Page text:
If you've structured your business as a C corporation, you can offer two classes of stock: common and preferred. (If your business is an S corporation, then you can only offer one class.) Each class has its own set of financial terms and shareholder rights. What kind of stock you issue depends on how you want to handle dividends, and whether or not you want shareholders to have a say in your business. Here are some key differences between the two types of stock.
The holders of common stock can reap two main benefits: capital appreciation and dividends. Capital appreciation occurs when a stock's value increases over the amount initially paid for it. The stockholder makes a profit by selling the stock at its current market value after capital appreciation.
Dividends, which are taxable payments, are paid to a company's shareholders from retained or current earnings. Typically, dividends are paid to stockholders on a quarterly basis. Payments are usually made in the form of cash, but other property or stock can also be used. Payment of dividends, however, hinges on a company's capacity to grow -- or maintain -- current or retained earnings. This means ongoing payment of dividends cannot be guaranteed.
Common stock has the additional benefit of enabling its holders to vote on company issues and when choosing the company's leadership. Usually, one share of common stock equals one vote.
Preferred stock doesn't offer the same profit potential as common stock, but it’s a more stable investment vehicle because it guarantees a regular dividend that isn't directly tied to the market as with the price of common stock. Preferred stock guarantees dividends, which common stock does not. The price of preferred stock is tied to interest rate levels; it tends to decrease if interest rates go up and increase if interest rates fall.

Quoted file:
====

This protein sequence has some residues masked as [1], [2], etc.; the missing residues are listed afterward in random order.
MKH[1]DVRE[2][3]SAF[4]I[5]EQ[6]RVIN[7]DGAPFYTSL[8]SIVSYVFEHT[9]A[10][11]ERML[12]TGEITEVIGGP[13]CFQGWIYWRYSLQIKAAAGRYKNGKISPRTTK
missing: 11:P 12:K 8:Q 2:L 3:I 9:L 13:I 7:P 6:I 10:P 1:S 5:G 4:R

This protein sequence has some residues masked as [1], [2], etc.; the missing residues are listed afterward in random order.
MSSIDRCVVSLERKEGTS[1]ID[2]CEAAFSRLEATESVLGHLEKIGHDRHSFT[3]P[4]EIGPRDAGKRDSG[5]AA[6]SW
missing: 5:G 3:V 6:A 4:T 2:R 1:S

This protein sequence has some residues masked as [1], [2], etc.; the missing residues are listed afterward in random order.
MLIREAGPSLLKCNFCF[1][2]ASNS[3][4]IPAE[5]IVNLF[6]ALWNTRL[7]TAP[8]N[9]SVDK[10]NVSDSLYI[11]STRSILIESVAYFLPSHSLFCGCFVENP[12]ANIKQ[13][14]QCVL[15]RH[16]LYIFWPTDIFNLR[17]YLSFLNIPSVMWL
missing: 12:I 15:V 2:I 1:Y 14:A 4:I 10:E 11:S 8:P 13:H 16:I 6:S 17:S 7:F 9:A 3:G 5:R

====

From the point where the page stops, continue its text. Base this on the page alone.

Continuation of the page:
Preferred stockholders get priority when it comes to the payment of dividends. If a company is liquidated, preferred stockholders get paid before those who own common stock. In addition, if a company goes bankrupt, preferred stockholders enjoy priority distribution of the company's assets; holders of common stock don't receive any corporate assets until preferred stockholders have been compensated.
Like common stock, preferred stock represents ownership in a company. However, owners of preferred stock do not get voting rights in the business.
Types of preferred stock include:
Participating preferred stock, which entitles holders to dividend increases if, during a given year, common stock dividends exceed those of preferred stock dividends.
Adjustable-rate preferred stock, which is tied to Treasury bill or other rates. The dividend is augmented based on the shifts in interest rates, determined by an established formula.
Convertible preferred stock, which has a conversion price named at its issuance so it can be converted to a company's common stock at the set rate.
Straight or fixed-rate perpetual stock, which has no maturity date because the dividend rate is set for the life of the issue.
Typically, preferred stock is favored by private companies, which often want to separate stockholders' economic interests in the company from the governance of the business. Companies that undergo multiple rounds of financing may issue multiple classes of preferred stock. Each class is granted its own set of rights (for example, "Group I Preferred," "Group II Preferred," and so on).
Issuing stock is complex. Consult this checklist so you don't miss any steps.
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